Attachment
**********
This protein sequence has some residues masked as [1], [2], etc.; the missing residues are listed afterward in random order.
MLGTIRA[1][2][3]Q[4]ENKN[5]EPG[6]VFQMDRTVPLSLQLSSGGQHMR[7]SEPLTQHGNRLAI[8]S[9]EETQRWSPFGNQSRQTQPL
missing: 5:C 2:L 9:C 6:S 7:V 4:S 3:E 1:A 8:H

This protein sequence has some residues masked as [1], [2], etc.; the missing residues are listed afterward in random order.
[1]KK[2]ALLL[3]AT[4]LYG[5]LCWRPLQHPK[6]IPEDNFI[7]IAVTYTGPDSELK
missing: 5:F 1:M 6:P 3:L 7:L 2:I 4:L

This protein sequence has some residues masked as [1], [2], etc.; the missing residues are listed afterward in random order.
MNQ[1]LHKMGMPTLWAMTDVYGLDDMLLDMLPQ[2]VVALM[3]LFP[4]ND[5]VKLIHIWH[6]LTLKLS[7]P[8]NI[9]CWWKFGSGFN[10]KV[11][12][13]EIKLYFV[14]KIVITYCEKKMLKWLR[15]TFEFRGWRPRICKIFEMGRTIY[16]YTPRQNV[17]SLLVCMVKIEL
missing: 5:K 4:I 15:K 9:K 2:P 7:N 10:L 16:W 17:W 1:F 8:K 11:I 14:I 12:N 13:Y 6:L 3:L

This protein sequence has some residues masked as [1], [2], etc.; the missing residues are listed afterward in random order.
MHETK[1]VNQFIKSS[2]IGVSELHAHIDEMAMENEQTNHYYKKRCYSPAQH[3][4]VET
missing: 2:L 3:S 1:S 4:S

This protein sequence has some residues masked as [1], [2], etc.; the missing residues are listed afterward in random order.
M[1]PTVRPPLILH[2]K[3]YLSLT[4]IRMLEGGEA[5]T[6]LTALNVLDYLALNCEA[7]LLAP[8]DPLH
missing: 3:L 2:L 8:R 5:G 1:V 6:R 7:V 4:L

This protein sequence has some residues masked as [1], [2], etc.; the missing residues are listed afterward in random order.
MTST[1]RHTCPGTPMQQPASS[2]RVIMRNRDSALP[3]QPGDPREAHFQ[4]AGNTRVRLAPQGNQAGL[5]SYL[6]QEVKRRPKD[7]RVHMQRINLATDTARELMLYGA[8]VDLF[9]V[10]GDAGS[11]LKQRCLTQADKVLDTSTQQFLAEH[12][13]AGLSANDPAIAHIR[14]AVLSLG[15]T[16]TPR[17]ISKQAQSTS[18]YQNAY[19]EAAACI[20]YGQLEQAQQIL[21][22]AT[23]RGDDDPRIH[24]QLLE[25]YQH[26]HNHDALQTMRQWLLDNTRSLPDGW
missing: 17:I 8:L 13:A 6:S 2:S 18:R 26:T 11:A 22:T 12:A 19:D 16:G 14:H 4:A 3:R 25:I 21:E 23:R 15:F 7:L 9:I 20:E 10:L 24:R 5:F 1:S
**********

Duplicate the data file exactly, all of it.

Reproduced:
This protein sequence has some residues masked as [1], [2], etc.; the missing residues are listed afterward in random order.
MLGTIRA[1][2][3]Q[4]ENKN[5]EPG[6]VFQMDRTVPLSLQLSSGGQHMR[7]SEPLTQHGNRLAI[8]S[9]EETQRWSPFGNQSRQTQPL
missing: 5:C 2:L 9:C 6:S 7:V 4:S 3:E 1:A 8:H

This protein sequence has some residues masked as [1], [2], etc.; the missing residues are listed afterward in random order.
[1]KK[2]ALLL[3]AT[4]LYG[5]LCWRPLQHPK[6]IPEDNFI[7]IAVTYTGPDSELK
missing: 5:F 1:M 6:P 3:L 7:L 2:I 4:L

This protein sequence has some residues masked as [1], [2], etc.; the missing residues are listed afterward in random order.
MNQ[1]LHKMGMPTLWAMTDVYGLDDMLLDMLPQ[2]VVALM[3]LFP[4]ND[5]VKLIHIWH[6]LTLKLS[7]P[8]NI[9]CWWKFGSGFN[10]KV[11][12][13]EIKLYFV[14]KIVITYCEKKMLKWLR[15]TFEFRGWRPRICKIFEMGRTIY[16]YTPRQNV[17]SLLVCMVKIEL
missing: 5:K 4:I 15:K 9:K 2:P 7:N 10:L 16:W 17:W 1:F 8:K 11:I 14:I 12:N 13:Y 6:L 3:L

This protein sequence has some residues masked as [1], [2], etc.; the missing residues are listed afterward in random order.
MHETK[1]VNQFIKSS[2]IGVSELHAHIDEMAMENEQTNHYYKKRCYSPAQH[3][4]VET
missing: 2:L 3:S 1:S 4:S

This protein sequence has some residues masked as [1], [2], etc.; the missing residues are listed afterward in random order.
M[1]PTVRPPLILH[2]K[3]YLSLT[4]IRMLEGGEA[5]T[6]LTALNVLDYLALNCEA[7]LLAP[8]DPLH
missing: 3:L 2:L 8:R 5:G 1:V 6:R 7:V 4:L

This protein sequence has some residues masked as [1], [2], etc.; the missing residues are listed afterward in random order.
MTST[1]RHTCPGTPMQQPASS[2]RVIMRNRDSALP[3]QPGDPREAHFQ[4]AGNTRVRLAPQGNQAGL[5]SYL[6]QEVKRRPKD[7]RVHMQRINLATDTARELMLYGA[8]VDLF[9]V[10]GDAGS[11]LKQRCLTQADKVLDTSTQQFLAEH[12][13]AGLSANDPAIAHIR[14]AVLSLG[15]T[16]TPR[17]ISKQAQSTS[18]YQNAY[19]EAAACI[20]YGQLEQAQQIL[21][22]AT[23]RGDDDPRIH[24]QLLE[25]YQH[26]HNHDALQTMRQWLLDNTRSLPDGW
missing: 17:I 8:L 13:A 6:S 2:S 18:R 26:T 11:A 22:T 12:A 19:D 16:G 14:H 4:A 3:R 25:I 21:E 23:R 15:F 7:L 9:I 20:E 10:L 24:R 5:F 1:S